Happy Halloween, all you mad harpy feminazi scientists and engineers out there!

8 responses so far

Women's Health: Cry Babies

This post is part of Scicurious's great idea to take a comprehensive look at an issue of Women's Health, and the advice offered therein for health, sex, love, dating, etc. I'm dealing with the article on Cry Babies, by Joel Stein, filed under Sex and Love.

My dad was a "life of the party" sort of guy, and the kind of dad you could count on to put down the camera and produce an oversized white handkerchief to mop up the blood from your freshly gashed knee on the way into church on First Communion day.  He might forget to straighten your veil, which would be crooked in the photos, but he would comfort and calm you, stop the bleeding, and make sure you could go on with the procession into church.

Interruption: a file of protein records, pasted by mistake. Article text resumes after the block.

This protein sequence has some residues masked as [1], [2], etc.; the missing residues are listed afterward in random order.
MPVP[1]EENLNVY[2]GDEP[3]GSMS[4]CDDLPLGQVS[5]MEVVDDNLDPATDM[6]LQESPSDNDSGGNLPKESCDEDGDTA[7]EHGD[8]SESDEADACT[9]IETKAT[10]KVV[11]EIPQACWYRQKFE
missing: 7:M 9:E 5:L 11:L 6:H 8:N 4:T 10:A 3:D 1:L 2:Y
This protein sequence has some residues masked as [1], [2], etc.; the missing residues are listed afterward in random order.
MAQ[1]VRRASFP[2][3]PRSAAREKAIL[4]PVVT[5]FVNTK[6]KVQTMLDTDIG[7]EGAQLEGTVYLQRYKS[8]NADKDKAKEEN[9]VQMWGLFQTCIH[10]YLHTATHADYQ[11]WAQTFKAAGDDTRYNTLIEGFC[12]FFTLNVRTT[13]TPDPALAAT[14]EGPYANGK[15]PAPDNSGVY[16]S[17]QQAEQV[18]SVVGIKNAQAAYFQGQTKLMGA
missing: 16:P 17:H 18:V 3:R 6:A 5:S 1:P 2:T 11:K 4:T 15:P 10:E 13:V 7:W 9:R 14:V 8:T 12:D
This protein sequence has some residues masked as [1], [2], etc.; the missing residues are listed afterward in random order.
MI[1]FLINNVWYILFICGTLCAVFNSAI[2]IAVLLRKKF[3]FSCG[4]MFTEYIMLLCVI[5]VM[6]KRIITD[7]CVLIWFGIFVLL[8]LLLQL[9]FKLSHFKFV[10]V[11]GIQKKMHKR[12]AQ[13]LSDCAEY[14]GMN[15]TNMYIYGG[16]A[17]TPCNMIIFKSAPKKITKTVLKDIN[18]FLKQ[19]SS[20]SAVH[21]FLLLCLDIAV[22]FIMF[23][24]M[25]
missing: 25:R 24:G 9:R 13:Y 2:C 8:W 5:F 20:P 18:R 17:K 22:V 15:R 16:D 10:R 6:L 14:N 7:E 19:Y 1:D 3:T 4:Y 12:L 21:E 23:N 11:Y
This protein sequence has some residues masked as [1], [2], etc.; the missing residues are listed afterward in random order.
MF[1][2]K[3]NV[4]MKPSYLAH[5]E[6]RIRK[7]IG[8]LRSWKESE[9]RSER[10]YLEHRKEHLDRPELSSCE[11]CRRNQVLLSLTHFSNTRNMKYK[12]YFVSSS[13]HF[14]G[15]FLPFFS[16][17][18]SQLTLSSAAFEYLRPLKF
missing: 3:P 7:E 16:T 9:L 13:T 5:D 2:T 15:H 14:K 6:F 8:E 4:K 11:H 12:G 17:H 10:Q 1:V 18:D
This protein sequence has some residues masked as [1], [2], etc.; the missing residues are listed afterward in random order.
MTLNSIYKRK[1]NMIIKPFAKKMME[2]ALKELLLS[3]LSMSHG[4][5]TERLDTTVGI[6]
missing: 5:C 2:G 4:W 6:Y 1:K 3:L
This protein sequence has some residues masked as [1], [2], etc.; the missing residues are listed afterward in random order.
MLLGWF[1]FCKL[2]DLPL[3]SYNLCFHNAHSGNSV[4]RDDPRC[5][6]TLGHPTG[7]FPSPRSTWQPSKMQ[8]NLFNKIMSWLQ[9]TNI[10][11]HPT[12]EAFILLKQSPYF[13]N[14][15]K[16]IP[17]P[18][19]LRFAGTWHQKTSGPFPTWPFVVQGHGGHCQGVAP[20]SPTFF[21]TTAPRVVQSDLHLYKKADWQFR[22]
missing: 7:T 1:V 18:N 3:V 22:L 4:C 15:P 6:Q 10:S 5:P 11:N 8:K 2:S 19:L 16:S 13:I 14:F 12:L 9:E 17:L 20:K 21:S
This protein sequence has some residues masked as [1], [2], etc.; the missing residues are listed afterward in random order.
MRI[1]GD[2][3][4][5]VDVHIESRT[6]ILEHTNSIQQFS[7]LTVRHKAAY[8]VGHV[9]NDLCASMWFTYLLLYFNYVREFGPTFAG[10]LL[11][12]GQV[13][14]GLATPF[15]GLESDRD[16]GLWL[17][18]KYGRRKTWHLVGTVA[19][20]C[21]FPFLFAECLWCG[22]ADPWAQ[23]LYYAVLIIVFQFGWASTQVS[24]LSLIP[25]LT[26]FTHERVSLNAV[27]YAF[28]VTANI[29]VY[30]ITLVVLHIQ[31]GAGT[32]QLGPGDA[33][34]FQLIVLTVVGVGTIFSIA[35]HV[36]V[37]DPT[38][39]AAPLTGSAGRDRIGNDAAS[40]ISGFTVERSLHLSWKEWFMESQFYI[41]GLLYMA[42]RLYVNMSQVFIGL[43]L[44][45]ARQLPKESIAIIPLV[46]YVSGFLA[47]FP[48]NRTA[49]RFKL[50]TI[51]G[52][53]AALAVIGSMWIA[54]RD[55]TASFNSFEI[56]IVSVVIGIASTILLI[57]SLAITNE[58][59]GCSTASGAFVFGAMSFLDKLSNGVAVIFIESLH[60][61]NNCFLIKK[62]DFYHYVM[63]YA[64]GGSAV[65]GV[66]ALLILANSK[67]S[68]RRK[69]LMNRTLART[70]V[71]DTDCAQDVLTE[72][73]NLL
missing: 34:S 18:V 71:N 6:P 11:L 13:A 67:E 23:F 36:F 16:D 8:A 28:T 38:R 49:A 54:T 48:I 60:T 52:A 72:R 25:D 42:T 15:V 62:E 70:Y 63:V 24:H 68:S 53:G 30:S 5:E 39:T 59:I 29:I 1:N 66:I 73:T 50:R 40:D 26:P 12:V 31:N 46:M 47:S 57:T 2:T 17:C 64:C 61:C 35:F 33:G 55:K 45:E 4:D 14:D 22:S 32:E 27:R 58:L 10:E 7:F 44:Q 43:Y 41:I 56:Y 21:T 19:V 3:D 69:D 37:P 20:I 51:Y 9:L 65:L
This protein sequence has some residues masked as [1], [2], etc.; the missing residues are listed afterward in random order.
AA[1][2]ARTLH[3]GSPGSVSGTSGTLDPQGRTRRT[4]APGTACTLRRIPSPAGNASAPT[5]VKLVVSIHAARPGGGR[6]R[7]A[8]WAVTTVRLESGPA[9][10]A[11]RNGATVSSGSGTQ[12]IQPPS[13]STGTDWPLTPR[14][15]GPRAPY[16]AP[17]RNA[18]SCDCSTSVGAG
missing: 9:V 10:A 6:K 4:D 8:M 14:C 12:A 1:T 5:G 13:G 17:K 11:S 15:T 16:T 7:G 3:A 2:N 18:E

Only once in my life did I see my dad cry.  Continue Reading »

20 responses so far

Your Engagement Announcement Is My Invitation To Gender Norm You

You and your partner may have been together, perhaps cohabitating, for months, even years.  Now, for some particular and personal constellation of reasons in your lives, you’ve decided to make it “legal”.  Maybe a ring is involved, maybe not.

What to say to someone who has gotten engaged: WikiAnswers tells us:  When a couple gets engaged you congratulate them both if they are together or you can congratulate them individually. Simply say: 'Congratulations on your coming wedding. I'm very happy for you.'

What people actually say to someone a (heterosexual) man who has gotten engaged: Continue Reading »

43 responses so far